I-Team

Was Chicago terror suspect plotting attack on Jews?

Friday, December 04, 2009
David Coleman Headley

David Coleman Headley (WLS Photo)

It must have seemed odd to FBI agents that Chicago terror suspect David Coleman Headley carried a book with him called How to Pray like a Jew. Mr. Headley isn't Jewish. He is an Islamic fundamentalist.

Headley, a Pakistani native whose birth name was Daood Gilani before he changed it, was using the book of Jewish prayer tips as part of an elaborate cover, according to federal authorities.

Now, the reason for the alleged cover may be surfacing.

Headley is under investigation by India's counterpart to the FBI in connection with a plot to attack Israeli tourists, according to a report Friday in the Times of India newspaper.

The National Investigation Agency (NIA) is said to be looking at newly obtained leads that the Chicago businessman had conducted surveillance on a popular Israeli tourist site in the city of Pushkar. The Times report states that Headley scouted "the Bed-chabad -- the prayer hall of the Jews -- where hundreds of them gather every evening for routine prayers."

More than 200 NIA agents have spread out across the south Asian country attempting to track Headley's travels the past few years.

Headley and another Chicago businessman, Tahawwur Hussain Rana, are currently facing federal charges in Chicago alleging they were planning to attack a Danish newspaper that employed a controversial cartoonist.

Since Headley and Rana's arrests by the FBI and U.S. Homeland Security agents in October, they have also been linked to a wave of terror attacks on targets in Mumbai, India. The fiery November 2008 siege by a Pakistani terror cell, resulted in 175 deaths.

The apparent targeting of a Jewish prayer site is the third plot to which Headley has been publicly connected.

Calls and e-mails sent by Headley from Pushkar cyber-cafes are being investigated by the special NIA team, who reportedly searched log-books of almost all the cyber cafes in Pushkar and even questioned a barber Headley had visited.

''So far, we have confirmed inputs that Headley stayed in Pushkar and was monitoring his operations from here,'' an NIA team member told the Times. The team said Headley stayed at the Hotel Oasis on March 11 and 12, 2009.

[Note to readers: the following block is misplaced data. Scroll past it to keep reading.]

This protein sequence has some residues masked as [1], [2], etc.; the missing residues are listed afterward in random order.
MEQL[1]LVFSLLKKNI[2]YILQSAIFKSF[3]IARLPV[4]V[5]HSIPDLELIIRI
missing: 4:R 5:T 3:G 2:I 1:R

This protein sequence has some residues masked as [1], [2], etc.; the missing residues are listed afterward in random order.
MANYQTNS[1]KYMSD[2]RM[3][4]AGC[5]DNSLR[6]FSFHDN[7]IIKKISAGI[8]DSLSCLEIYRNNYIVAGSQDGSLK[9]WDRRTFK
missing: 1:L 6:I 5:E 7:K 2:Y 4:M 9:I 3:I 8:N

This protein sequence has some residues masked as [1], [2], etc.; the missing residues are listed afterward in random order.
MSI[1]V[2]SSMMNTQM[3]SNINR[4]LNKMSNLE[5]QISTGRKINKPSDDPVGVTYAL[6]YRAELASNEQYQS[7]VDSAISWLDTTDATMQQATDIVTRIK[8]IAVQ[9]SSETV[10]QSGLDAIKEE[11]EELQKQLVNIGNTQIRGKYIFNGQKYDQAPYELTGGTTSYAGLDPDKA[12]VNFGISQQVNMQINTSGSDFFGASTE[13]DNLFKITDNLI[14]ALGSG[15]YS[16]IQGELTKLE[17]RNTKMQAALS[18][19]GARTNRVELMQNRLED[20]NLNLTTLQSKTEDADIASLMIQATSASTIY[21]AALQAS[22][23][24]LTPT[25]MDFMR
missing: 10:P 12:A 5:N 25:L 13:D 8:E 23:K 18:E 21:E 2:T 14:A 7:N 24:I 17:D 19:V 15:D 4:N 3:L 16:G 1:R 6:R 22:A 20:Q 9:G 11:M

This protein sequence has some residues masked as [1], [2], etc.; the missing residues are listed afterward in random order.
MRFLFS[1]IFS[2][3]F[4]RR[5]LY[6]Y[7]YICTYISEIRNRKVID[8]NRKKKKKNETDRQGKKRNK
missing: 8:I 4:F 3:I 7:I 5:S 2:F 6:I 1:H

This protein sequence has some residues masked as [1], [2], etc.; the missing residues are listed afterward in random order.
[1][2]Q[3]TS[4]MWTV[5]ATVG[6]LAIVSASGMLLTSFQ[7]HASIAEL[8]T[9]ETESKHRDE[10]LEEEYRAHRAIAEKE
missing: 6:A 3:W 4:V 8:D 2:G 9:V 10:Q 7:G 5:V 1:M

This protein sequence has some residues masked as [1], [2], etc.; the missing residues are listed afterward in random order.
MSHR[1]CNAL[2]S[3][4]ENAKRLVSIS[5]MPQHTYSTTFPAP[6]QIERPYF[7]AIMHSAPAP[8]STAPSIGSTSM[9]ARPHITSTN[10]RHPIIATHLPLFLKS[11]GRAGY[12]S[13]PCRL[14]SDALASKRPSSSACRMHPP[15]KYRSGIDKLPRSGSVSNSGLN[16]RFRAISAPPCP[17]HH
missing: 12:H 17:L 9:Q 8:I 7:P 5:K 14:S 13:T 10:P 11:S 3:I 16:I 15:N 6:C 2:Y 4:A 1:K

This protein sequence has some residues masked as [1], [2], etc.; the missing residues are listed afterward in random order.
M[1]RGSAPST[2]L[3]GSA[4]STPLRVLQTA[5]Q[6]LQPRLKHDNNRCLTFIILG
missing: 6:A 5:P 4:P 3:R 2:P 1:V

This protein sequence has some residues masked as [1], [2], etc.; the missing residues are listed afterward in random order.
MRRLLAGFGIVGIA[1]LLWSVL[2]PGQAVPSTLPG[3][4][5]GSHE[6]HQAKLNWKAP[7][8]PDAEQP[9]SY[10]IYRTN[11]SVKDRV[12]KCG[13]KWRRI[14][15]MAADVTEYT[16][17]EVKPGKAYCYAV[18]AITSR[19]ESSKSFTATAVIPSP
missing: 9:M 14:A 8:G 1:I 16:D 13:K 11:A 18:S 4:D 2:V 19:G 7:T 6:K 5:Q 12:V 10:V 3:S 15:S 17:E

According to an investigator quoted in the newspaper report: ''The hotel staff has confirmed that he had taken a room facing the road where the Jewish prayer hall is located.

We're going to suggest that the security around the Jewish prayer hall be beefed up. There is a strong possibility that Headley oversaw the place to execute a terror attack in the future."

Indian authorities have obtained copies of Headley's passport and Visa records that were kept by hotels where he allegedly stayed. Hotel managers are said to have identified Headley, 49, from sketches.

The first details of Headley's purported Pakistani terror connections emerged when the FBI arrested him in Chicago on October 3 and filed an affidavit in a federal court.

Headley is the son of a Pakistani diplomat and an American woman. He went to cadet college in Pakistan before moving to Chicago when he was 16. In 1997, he was jailed for more than a year after trying to smuggle heroin into the US, according to court documents.

Despite his drug conviction, by simply changing his name in 2006 Headley he stayed under the radar on at least nine visits to India during the last three years.

It was only after a pattern developed that the FBI appears to have placed him under surveillance, charting Headley's frequent movements between India, Pakistan, Gulf nations and the European continent.

American authorities notified Indian law enforcement after intercepting an e-mail in which Mr. Headley's alleged terror cell handler appears to give him a coded message suggesting an attack on India.

"I need to see you for some new investment plans," the FBI affidavit quotes the handler as saying.

Federal prosecutors in Chicago say that Headley worked with Harkat ul-Jihad al-Islami, a Pakistan militant group, and Lashkar e-Taiba , the Pakistan group blamed for last year's Mumbai attacks. The document also outlines claims that he was involved in the "Mickey Mouse Project" -- a plan to attack Jyllands-Posten, the Danish newspaper whose cartoons depicting the Prophet Muhammad in 2005 infuriated Muslims across the world.

Federal court records here also state that Headley and an apparent accomplice visited India several times between 2006 and 2009, and appear to have discussed attacking Indian targets as recently as September this year.

Indian investigators quoted overseas say they are now examining whether Mr. Headley may be the "missing link" in the Mumbai attacks between November 26 and 29 last year. They are also investigating claims that he may have planned attacks this year on targets including the National Defence College in Delhi, the private Doon School in Dehradun, northern India, or even a nuclear facility.

The oddest aspect of the Headley case is that unlike other militant suspects, he is middle-aged, speaks fluent English, and lives in Chicago.

FBI agents say that Headley began working with Tahawwur Rana, a Canadian citizen of Pakistani origin who studied at the same cadet college, and who was also arrested in the US last month.

The connection? Mr. Rana's Chicago immigration agency in Chicago helped to arrange Headley's trips and provide his cover story, according to the FBI.

Rana, 48, is being held at the MCC in Chicago pending a decision on whether bond should be set in the case. He has a court date in mid-December.

Headley's latest court appearance in Chicago was cancelled and no new date has been set. That has lead to speculation that he may be cooperating with federal authorities in their Chicago to Denmark to India terrorism investigation.

(Copyright ©2014 WLS-TV/DT. All Rights Reserved.)

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